Summary of The Professor by Nissim Ezekiel

The Professor by Nissim Ezekiel: About the poem

The Professor by Nissim Ezekiel is particularly remarkable for its depiction of Indianness in a satirical tone.

The poem is written in very simple language and in prose-poem style. No particular metre or rhyme scheme has been followed in writing the poem The Professor.

The poem The Professor can be classified as a dramatic monologue. In its abrupt beginning, one-way conversation and the presence of a silent listener, The Professor qualifies the basic requirements of a monologue.

The Professor: Line by line Explanation

Remember me? I am Professor Sheth.
Once I taught you geography. Now
I am retired, though my health is good.
My wife died some years back.

The poem begins with the professor’s question: “Remember me?” Then he himself gives the identity that he is Professor Sheth. It is clear from his speech that he is talking to one of his past students whom he taught geography. He goes on to tell his student that he is now retired but his health is still good at this age. He also mentions that his wife is no more.

By God’s grace, all my children
Are well settled in life.
One is Sales Manager,
One is Bank Manager,
Both have cars.

The professor is thankful to God that all his children are well-established in their life. One of his sons is a Bank Manager, and another one is a Sales Manager. Both his sons own cars.

Other also doing well, though not so well.
Every family must have black sheep.

He now talks about his third son who is not doing so well as the other two. He regards him as the ‘black sheep’ of the family. “Black sheep” here means that the son is probably immoral, unprofessional and somewhat reckless. Even then, the professor protects his son by saying that every family generally has such a member.

Sarala and Tarala are married,
Their husbands are very nice boys.

Now it is his daughters’ turn. Professor Sheth says that his two daughters Sarala and Tarala are married to good husbands. They are ‘very nice boys’ according to him.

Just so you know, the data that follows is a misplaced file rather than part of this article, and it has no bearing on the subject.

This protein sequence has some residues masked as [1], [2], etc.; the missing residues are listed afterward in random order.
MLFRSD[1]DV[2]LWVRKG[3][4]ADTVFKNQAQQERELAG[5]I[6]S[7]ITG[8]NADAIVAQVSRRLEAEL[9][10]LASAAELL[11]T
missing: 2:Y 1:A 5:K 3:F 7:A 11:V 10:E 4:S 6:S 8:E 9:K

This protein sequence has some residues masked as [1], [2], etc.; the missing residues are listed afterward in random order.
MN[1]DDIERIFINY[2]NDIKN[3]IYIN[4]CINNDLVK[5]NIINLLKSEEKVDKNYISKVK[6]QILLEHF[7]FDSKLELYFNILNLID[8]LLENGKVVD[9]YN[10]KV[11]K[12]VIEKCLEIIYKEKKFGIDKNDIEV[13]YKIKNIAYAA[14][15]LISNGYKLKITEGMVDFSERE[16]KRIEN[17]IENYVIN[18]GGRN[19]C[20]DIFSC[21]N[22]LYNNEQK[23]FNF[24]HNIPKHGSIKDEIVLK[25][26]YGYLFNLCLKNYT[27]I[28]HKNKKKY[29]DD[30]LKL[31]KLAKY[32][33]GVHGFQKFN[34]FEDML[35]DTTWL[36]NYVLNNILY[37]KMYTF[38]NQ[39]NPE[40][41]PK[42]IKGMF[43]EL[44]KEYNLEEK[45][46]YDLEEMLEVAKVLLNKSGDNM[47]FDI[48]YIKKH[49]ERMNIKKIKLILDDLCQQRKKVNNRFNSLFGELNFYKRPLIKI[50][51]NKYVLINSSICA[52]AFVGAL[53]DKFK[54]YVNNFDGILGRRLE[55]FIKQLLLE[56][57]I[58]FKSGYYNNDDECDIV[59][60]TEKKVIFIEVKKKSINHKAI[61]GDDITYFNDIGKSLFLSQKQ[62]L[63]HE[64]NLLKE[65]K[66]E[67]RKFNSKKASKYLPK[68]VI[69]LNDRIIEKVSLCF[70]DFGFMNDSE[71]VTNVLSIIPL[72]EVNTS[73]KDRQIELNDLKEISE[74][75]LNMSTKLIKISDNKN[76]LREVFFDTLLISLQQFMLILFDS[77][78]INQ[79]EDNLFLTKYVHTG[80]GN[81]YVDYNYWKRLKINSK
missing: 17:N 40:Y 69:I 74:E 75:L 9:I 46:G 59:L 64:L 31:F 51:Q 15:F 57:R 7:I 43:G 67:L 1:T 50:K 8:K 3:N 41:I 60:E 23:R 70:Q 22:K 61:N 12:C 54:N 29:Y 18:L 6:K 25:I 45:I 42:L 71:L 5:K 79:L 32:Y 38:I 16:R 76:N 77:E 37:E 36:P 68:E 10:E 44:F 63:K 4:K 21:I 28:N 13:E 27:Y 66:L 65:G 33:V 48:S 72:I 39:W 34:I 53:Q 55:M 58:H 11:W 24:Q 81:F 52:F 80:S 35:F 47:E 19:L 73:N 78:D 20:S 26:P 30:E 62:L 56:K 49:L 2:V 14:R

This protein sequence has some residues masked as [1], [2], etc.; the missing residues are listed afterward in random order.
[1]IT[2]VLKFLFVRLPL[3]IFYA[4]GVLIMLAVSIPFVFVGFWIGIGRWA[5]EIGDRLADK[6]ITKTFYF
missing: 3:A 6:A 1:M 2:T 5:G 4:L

You won’t believe but I have eleven grandchildren.
How many issues you have? Three?
That is good. These are days of family planning.
I am not against. We have to change with times.

The professor also proudly declares the unbelievable fact that he has eleven grandchildren. And for the first time, he now gives his student a chance to speak. He asks his student how many issues he has. It seems that the professor is mocking at his student on hearing that he has only three children. He also assures his student that this is not so bad. Nowadays people are more conscious about family planning. And he is not against family planning. He accepts the change that time brings.

Whole world is changing. In India also
We are keeping up. Our progress is progressing.
Old values are going, new values are coming.
Everything is happening with leaps and bounds.

The professor now speaks of the changes that the whole world is facing. He feels that the Indians are also keeping up with the change. We are progressing with time. Old conceptions are going and new ideas are coming. Everything is changing at a fast pace.

I am going out rarely, now and then
Only, this is price of old age
But my health is O.K. Usual aches and pains.
No diabetes, no blood pressure, no heart attack.

Now the professor says that he rarely goes out, as he is a retire person. This is also due to the old age that he can no longer walk or travel much. But he is proud that he is keeping good health with only occasional aches and pain. He has no diabetes, no blood pressure, and no heart attack.

This is because of sound habits in youth.
How is your health keeping?
Nicely? I am happy for that.

The professor continues to speak of his health. He is still keeping his good health because of his good habits in youth. He then asks the student about his health and he is happy to hear that he is keeping it up well.

This year I am sixty-nine
and hope to score a century.

Mr. Sheth then talks about his age. He is sixty-nine years old now, and hope to live for a hundred years.

You were so thin, like stick,
Now you are man of weight and consequence.
That is good joke.

Now, the professor reminds the student that he was so thin, comparing him to a stick. But now he (the student) has gained some weight and power. The professor perhaps indicates the social position of the student, as well as his physical growth. And he also mentions that it is a good joke, in case the student doesn’t get it properly.

If you are coming again this side by chance,
Visit please my humble residence also.
I am living just on opposite house’s backside.

In these lines the professor requests his student to visit his residence if he comes this way again in future. He also tries to point out the location of his house, that is, the back side of the house on the opposite side of the road.

Suggested: Indianness revealed in this poem of Nissim Ezekiel